Extremely Loud And Incredibly Close Blu-Ray Review

blu-ray:
Matt Joseph

Reviewed by:
Rating:
3
On March 31, 2012
Last modified:March 13, 2013

Summary:

Strong performances and a few touching moments aside, this is a very crass film. It's severely misguided and the fact that it earned a Best Picture nod absolutely bewilders me.

extremely loud cut1 Extremely Loud And Incredibly Close Blu Ray Review

Despite being a Best Picture nominee at this year’s Oscars, Stephen Daldry‘s Extremely Loud and Incredibly Close feels very underwhelming and completely mediocre. Based on Jonathan Safran Foer’s novel of the same name, the film is nothing more than a misguided attempt that does all it can to peacock for Oscar gold. It’s preposterous, outrageous and it drowns in its own self-importance and pretentiousness.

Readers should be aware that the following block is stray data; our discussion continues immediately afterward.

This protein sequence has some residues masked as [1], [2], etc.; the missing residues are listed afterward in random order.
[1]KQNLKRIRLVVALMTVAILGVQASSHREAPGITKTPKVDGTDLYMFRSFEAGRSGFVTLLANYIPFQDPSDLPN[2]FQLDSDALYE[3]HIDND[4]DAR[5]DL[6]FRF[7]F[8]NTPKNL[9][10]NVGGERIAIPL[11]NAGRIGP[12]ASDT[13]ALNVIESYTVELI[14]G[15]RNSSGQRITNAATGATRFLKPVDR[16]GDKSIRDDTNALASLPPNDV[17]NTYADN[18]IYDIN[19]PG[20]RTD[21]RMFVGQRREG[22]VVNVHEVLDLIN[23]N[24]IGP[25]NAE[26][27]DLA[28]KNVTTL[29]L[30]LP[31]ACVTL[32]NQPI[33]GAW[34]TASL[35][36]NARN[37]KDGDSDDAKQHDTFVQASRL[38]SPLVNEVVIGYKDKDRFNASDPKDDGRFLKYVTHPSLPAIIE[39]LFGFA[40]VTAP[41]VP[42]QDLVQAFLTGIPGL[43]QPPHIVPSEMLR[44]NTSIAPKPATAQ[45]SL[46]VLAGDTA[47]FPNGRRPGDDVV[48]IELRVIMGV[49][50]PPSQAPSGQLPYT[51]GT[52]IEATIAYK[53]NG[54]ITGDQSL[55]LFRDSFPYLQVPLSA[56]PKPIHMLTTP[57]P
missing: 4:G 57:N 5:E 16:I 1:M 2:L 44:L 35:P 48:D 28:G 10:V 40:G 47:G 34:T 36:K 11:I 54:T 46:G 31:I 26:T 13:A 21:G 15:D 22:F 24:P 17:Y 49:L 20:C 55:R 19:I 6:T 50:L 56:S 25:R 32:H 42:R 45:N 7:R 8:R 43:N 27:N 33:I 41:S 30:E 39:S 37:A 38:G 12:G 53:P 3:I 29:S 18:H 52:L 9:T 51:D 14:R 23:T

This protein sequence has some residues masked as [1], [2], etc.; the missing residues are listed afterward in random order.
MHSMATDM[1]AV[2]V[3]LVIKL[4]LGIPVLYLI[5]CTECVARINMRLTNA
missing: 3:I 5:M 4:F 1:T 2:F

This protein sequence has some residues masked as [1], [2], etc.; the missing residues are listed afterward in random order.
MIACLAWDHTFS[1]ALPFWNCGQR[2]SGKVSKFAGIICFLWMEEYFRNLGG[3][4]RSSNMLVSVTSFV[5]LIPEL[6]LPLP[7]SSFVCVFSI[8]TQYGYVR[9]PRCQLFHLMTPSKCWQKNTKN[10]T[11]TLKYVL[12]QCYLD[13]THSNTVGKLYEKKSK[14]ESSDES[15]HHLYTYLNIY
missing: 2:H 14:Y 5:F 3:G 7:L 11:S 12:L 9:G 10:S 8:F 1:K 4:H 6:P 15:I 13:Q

The film revolves around Oskar Schell (Thomas Horn), a brilliant young boy who suffers from a social/anxiety disorder. Asperger’s is alluded to but never confirmed. His father Thomas (Tom Hanks) was killed during the 9/11 attacks and his death has had a significant impact on Oskar as well as Oskar’s mother (Sandra Bullock). As a young child who lost his father (who was also his best friend and role model), Oskar is desperately searching for answers, trying to make sense of it all. He’s looking for something tangible that will give him some sort of closure.

A year after the attacks, he finds a key hidden in his father’s closet. Oskar takes this as some sort of clue that his father must have left for him. Realizing that this may help him make sense of what he calls “the worst day” and perhaps even make him feel closer to his father now that he’s gone, Oskar devises a plan to figure out what lock the key opens and hopefully, find out what his father left for him.